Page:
Posterior tibial tendon dysfunction or adult acquired flatfoot

The biomechanics and function of the mid-foot of the feet are critical to normal walking and as well as running gait and biomechanics. The support of the mid-foot of the foot is maintained by a number of factors, such as the shape of the bones, the ligaments, the muscles as well as the plantar fascia. One of the major muscles in the functional support of the arch of the feet are the posterior tibial muscle. This is a powerful muscle that is in the lower leg. The tendon of this muscle passes around the inside of the ankle joint and inserts underneath the bones that comprise the mid-part of the arch of the feet, so this particular muscle is really important for supporting the arch. In some individuals, the posterior tibial muscle appears to lose it capacity to support the feet, causing a disorder known as Posterior Tibial Tendon Dysfunction or alternatively adult acquired flat foot.

This problem typically commences with a moderate discomfort in the arch or inside of the ankle joint and the arch of the feet gradually flattens and the ankle joint rolls inwards. This is all due to the muscle being unable to do its job correctly. If treatment is not started, then the pain and disability progresses. In its later stages it is usually very debilitating and painful. It eventually has a significant impact on total well being and also the ability to walk. It is very tiring because so much energy is required to walk with posterior tibial tendon dysfunction.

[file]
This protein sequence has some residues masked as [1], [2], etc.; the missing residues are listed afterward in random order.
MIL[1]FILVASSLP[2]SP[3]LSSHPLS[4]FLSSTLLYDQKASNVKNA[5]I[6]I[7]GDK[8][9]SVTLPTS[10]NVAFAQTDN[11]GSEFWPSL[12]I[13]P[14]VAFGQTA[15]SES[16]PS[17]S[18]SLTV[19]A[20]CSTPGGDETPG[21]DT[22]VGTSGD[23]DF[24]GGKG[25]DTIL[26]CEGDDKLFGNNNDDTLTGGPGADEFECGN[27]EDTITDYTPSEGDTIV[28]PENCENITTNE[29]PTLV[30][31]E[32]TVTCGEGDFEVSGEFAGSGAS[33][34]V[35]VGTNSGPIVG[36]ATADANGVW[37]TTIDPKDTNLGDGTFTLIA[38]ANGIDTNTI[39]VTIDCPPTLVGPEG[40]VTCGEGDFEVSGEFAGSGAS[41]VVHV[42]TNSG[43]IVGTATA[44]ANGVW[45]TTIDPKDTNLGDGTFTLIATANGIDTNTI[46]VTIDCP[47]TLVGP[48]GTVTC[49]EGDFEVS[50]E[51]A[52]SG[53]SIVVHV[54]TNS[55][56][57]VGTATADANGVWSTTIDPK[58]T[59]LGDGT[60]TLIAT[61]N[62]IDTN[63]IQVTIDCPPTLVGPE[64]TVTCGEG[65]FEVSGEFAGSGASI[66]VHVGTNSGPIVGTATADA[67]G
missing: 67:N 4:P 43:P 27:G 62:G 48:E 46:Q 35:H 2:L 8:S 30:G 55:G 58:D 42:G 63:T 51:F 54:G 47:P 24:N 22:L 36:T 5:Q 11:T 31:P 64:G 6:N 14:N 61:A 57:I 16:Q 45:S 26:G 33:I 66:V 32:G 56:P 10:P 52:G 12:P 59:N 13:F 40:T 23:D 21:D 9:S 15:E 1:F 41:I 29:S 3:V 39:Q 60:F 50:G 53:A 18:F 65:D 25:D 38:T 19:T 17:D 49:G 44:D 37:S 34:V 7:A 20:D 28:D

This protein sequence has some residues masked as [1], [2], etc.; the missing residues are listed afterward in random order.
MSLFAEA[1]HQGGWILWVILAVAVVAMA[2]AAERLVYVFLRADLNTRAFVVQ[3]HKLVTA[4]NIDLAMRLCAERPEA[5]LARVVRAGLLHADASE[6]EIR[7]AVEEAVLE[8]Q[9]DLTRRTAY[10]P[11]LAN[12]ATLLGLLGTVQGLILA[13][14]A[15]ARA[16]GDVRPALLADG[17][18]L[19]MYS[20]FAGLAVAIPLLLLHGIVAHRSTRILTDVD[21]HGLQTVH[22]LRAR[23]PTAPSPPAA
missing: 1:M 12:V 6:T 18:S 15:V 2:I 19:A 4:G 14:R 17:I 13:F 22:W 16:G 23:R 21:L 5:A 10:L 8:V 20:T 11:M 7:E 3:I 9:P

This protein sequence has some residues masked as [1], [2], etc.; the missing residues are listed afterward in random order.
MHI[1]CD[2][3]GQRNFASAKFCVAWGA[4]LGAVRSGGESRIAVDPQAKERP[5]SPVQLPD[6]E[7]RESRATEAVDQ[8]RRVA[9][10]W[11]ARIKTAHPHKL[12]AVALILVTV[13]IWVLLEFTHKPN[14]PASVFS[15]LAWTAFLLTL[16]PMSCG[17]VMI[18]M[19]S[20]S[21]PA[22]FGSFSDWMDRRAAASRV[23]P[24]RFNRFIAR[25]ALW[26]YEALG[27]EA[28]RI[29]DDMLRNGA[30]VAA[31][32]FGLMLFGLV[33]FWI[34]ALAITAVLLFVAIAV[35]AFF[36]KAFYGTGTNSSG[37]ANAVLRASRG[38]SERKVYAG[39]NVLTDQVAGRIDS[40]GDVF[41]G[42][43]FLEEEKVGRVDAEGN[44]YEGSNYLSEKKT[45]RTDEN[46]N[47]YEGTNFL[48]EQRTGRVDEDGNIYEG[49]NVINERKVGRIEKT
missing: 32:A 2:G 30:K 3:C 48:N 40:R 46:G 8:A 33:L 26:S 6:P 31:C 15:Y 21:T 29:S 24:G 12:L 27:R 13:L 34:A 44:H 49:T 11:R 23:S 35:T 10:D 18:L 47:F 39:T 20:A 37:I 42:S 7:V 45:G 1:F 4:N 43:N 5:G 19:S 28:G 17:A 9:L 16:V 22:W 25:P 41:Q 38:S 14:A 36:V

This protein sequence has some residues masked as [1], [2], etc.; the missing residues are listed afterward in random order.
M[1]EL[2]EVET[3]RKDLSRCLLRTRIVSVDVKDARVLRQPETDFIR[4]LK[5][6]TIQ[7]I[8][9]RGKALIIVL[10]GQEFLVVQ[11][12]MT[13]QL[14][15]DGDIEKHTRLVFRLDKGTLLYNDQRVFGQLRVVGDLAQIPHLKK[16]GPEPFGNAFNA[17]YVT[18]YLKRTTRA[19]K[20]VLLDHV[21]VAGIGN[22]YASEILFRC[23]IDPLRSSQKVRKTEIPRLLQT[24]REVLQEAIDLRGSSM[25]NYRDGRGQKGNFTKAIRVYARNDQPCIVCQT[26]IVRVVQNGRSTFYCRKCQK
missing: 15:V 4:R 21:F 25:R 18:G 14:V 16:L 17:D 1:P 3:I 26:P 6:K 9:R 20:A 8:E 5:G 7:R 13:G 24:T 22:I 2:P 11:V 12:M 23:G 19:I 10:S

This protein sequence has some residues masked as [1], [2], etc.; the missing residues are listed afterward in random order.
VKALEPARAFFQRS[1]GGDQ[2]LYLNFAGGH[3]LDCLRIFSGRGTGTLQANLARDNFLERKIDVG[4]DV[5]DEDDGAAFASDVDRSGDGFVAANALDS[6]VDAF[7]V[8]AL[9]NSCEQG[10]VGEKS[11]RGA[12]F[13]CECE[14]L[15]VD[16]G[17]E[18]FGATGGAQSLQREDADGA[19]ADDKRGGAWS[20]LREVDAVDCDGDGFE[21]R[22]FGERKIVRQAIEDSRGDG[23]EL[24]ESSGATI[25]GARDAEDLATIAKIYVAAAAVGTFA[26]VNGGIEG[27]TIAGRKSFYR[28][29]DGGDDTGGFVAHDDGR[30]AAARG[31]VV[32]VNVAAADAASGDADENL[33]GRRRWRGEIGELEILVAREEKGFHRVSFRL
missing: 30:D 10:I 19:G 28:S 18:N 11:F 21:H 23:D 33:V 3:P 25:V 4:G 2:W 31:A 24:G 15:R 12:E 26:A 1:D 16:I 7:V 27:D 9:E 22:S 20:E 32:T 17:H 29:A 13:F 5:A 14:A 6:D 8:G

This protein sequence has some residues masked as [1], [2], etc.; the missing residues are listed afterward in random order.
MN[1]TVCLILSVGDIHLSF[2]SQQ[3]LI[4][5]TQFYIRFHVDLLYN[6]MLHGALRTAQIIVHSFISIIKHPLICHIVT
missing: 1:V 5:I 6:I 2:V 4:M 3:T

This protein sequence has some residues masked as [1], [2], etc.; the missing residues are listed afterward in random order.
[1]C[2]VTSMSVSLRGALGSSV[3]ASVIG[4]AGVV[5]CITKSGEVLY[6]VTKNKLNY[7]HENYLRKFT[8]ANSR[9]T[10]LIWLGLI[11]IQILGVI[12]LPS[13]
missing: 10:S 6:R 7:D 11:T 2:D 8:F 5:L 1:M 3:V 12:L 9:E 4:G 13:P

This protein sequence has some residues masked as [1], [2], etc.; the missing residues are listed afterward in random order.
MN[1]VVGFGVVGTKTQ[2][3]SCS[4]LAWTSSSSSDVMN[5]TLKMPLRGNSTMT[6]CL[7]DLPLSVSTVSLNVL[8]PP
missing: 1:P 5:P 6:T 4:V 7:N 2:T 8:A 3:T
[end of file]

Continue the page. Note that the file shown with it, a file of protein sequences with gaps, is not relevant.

Because the long term consequences of this problem can be so debilitating, it's important that it's caught as early as possible and treatment started. The lengthier the delay the harder it is to deal with. In the early stages, the only satisfactory treatment usually are quite firm or rigid foot supports. They need to be rigid as the forces which are flattening the feet are so high that they must be countered. A less firm orthoses will do nothing. A high top trekking or basketball like shoe or sneaker can also be very helpful at stabilising the rearfoot. If this is not satisfactory then more complicated ankle supports will be the next step. If this does not work or the therapy is started far too late, then surgical intervention is usually the only good enough intervention at this stage.


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